Dr. Bilezekian's unscripted words were as much a lament as they were a dream, a sad longing for the restoration of the first century church. I had never imagined a more compelling vision. In fact, that day I didn't just see the vision; I was seized by it.
Suddenly, there were tears in my eyes and a responsive chord rising up in my soul.
Where, I wondered, had that beauty gone?
Why was that power not evident in the contemporary church?
Would the Christian community ever see that potential realized again?
Since that day, I have been held hostage to the powerful picture of the Acts 2 dream painted in that college classroom. In the weeks and months after that first lecture, I was haunted by questions. What if a true community of God could be established in the twentieth century? What if what happened in Jerusalem could happen in Chicago? Such a movement of God would transform this world and usher people into the next.
I was a goner, utterly captured by a single vision of the potential beauty of the local church. In 1975 that vision led me and a handful of colleagues to start Willow Creek Community Church. Now, almost thirty years later, that vision still rivets my attention, sparks my passion, and calls forth the best effort I can give.
THE POWER OF THE CHURCH
One major facet of the beauty of the local church is its power to transform the human heart. I remember exactly where I was when I saw clearly the world's need for this transforming power. You could say I was "provoked" to this understanding.
It was the mid-eighties. I'd been out of the country for weeks on a speaking trip and was returning to the U.S. via San Juan, Puerto Rico. Having been outside CNN range for most of the trip, I was eager to reconnect with the world and discover what had happened while I was gone. So I bought a USA Today, positioned my Styrofoam coffee cup in the "no-spill" zone under my seat in the gate area, unfolded the paper, and hungrily ate up the news.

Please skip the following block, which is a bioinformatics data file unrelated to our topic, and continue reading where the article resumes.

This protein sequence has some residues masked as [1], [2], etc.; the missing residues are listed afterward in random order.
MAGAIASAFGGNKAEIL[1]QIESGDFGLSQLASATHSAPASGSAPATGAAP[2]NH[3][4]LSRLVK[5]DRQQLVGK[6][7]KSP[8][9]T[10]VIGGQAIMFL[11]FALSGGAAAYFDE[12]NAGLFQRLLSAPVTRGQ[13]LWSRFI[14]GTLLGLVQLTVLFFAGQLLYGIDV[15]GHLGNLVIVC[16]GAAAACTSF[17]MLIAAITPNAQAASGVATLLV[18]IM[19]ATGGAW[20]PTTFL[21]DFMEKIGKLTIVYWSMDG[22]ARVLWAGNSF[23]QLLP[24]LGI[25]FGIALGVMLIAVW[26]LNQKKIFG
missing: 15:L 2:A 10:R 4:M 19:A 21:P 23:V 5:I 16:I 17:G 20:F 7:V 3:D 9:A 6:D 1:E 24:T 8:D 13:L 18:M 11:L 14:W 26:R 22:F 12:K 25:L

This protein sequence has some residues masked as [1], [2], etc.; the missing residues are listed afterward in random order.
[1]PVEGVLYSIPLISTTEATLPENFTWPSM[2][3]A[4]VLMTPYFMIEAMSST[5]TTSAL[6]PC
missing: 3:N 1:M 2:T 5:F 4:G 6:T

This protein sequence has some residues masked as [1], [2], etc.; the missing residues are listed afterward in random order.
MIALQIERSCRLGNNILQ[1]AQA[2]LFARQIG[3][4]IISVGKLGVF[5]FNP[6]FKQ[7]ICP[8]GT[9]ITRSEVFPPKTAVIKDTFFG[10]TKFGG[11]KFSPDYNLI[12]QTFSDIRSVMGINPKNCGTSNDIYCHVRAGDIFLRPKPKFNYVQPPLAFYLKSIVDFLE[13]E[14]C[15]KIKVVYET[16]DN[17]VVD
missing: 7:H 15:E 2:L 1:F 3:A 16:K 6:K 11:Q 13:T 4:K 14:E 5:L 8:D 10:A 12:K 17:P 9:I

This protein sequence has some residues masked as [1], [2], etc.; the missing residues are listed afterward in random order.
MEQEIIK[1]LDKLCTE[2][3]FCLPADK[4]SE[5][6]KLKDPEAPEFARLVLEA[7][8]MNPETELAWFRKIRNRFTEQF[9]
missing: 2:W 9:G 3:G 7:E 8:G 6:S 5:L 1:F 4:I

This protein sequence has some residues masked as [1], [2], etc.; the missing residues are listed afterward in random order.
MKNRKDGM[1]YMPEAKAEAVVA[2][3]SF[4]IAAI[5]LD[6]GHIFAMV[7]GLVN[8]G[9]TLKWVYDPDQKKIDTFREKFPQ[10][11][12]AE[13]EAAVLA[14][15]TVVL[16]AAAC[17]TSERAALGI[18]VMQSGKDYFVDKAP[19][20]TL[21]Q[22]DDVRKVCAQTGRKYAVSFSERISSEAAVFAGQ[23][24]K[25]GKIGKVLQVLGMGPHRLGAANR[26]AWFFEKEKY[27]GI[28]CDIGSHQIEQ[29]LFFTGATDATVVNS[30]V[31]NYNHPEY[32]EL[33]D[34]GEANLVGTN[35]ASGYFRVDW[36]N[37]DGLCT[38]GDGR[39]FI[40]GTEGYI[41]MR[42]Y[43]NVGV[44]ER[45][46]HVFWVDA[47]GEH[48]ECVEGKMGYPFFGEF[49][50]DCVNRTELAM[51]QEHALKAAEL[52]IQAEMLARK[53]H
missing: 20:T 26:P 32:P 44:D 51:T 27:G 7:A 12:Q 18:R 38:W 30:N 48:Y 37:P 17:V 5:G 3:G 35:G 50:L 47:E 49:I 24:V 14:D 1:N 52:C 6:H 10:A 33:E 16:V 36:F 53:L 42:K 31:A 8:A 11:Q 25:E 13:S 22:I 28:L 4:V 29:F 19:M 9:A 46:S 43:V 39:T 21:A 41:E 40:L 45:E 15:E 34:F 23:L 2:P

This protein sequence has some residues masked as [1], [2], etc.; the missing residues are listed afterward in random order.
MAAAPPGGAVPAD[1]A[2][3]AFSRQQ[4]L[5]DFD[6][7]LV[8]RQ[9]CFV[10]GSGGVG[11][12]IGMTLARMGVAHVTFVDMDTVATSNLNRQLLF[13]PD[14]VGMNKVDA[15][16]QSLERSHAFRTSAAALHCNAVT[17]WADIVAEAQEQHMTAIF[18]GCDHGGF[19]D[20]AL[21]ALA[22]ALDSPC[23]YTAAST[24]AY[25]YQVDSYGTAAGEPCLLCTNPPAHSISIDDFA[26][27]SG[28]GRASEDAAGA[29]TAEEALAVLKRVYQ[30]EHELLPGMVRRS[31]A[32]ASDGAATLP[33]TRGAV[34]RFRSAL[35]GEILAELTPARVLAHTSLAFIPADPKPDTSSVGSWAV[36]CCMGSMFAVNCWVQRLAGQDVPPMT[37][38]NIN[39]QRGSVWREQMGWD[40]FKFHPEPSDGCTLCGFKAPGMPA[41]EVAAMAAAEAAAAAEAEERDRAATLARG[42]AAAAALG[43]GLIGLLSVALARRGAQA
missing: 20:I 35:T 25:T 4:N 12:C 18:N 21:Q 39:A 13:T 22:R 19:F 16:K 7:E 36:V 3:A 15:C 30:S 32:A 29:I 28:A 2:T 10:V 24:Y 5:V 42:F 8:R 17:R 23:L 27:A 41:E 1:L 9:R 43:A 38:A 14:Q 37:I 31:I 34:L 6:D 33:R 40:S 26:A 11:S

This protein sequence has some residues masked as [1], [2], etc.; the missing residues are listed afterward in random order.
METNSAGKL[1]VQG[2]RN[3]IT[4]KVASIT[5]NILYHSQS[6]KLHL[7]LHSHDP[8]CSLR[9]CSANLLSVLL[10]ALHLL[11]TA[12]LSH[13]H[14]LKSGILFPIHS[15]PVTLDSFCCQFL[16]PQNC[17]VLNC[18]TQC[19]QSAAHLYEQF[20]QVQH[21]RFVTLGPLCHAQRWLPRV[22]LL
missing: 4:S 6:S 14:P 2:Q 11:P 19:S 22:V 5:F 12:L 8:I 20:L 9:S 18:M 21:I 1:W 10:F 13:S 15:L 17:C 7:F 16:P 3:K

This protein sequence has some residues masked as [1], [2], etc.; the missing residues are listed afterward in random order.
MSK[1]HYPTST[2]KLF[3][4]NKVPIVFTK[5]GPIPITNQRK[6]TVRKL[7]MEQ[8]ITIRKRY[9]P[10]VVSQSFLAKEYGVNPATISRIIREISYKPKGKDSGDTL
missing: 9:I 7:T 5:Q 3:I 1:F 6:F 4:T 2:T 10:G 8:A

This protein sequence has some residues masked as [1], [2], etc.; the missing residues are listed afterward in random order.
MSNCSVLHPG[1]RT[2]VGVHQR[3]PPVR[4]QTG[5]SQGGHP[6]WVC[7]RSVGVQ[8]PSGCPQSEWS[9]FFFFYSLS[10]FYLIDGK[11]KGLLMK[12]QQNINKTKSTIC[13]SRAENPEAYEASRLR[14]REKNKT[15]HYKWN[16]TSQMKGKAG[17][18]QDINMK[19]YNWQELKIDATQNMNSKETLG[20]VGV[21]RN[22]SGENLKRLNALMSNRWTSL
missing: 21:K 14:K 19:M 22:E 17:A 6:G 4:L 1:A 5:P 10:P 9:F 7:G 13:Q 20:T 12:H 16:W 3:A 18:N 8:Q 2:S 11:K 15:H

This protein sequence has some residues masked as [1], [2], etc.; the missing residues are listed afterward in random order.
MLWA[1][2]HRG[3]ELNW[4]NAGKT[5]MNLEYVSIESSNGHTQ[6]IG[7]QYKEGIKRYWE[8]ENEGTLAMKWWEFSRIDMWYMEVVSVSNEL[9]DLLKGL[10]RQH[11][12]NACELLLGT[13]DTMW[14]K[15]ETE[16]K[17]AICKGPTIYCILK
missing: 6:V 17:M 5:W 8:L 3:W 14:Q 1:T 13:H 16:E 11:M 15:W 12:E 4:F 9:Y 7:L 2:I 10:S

Then the commotion began. Two young boys (brothers I assumed) started squabbling with each other. The older kid appeared to be seven or eight, the younger one around five. I watched them for a few seconds over the top of my paper, mildly irritated by the disturbance they were causing. But compared to the information of worldwide importance I was busy digesting, a childish tussle between brothers was hardly worth attending to. Boys will be boys, I thought, and resumed my reading.
Then, whack! I lowered my newspaper. It was obvious that the older boy had just slapped the younger one squarely across the face. The small boy was crying, a nasty welt already rising on his cheek.
I nervously scanned the crowd, looking for the adult who was responsible for these kids, the adult who could stop this violence.
Then the entire gate area was silenced by a sound that none of us will forget for a long, long time. It was the sound of a closed fist smashing into a face. While the little boy was still crying from the first slap, the older boy had wound up and belted him again, literally knocking the little guy off his feet.
That was more than I could take. "Where are these kids' parents?" I blurted into the crowded gate area. No response.
As I raced toward the boys, the bully grabbed the little guy by the hair and started pounding his face into the tile floor.
Bam! Bam! Bam!